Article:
(iv) the person has or shares authority to control or determine a substantial portion of the organization’s capital expenditures, operating budget, or compensation for employees; or


(v) the person manages a discrete segment or activity of the organization that represents a substantial portion of the activities, assets, income, or expenses of the organization, as compared to the organization as a whole.


Given the relative size and influence of intercollegiate athletics departments, it’s hard to fathom that an athletics director would not be considered a disqualified person pursuant to the foregoing criteria.  Whether a coach may be considered a disqualified person may again be open to interpretation. During the hearings that led to the final Treasury Regulations under Code § 4958, the IRS was specifically asked to clarify that coaches were not disqualified persons[5].  It chose not to offer such an assurance.  However, the IRS Compliance Report concluded that sports coaches should be classified as “non-Officers, Directors, Trustees and Key Employees (ODTKEs)” and “by definition, are not disqualified persons covered by § 4958.”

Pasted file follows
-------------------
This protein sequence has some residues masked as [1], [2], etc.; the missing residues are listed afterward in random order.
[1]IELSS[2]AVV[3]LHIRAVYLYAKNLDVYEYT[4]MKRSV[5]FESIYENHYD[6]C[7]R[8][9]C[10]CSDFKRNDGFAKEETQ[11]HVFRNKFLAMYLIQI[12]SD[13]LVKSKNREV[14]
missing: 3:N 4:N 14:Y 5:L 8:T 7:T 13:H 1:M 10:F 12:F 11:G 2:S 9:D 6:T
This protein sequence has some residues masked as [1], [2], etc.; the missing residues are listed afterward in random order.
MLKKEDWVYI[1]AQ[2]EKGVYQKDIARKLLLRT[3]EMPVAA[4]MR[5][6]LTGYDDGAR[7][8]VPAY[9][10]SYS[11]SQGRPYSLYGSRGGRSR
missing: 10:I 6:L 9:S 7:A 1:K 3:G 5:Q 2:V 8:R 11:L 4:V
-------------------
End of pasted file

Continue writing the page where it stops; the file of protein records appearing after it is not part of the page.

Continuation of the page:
Perhaps to their ultimate detriment from a tax perspective, college coaches at the highest levels have contracted for far greater autonomy and authority within intercollegiate athletic departments.  It has become much more common in recent years for head coaches to contract for staff salary pools, and discretion in the allocation and distribution thereof, in their own employment agreements.  Coach compensation is also becoming increasingly intertwined with other departmental contractual relationships.  As coaches continue to push for and receive greater influence within their respective athletic departments, they increase the likelihood that they may become a “disqualified person” within the scope of § 4958.  Because those coaches with the bargaining power to gain such influence are often among the highest paid coaches in their respective sports, those arrangements will inevitably push the bounds of reasonableness and become subject to the sanctions described herein.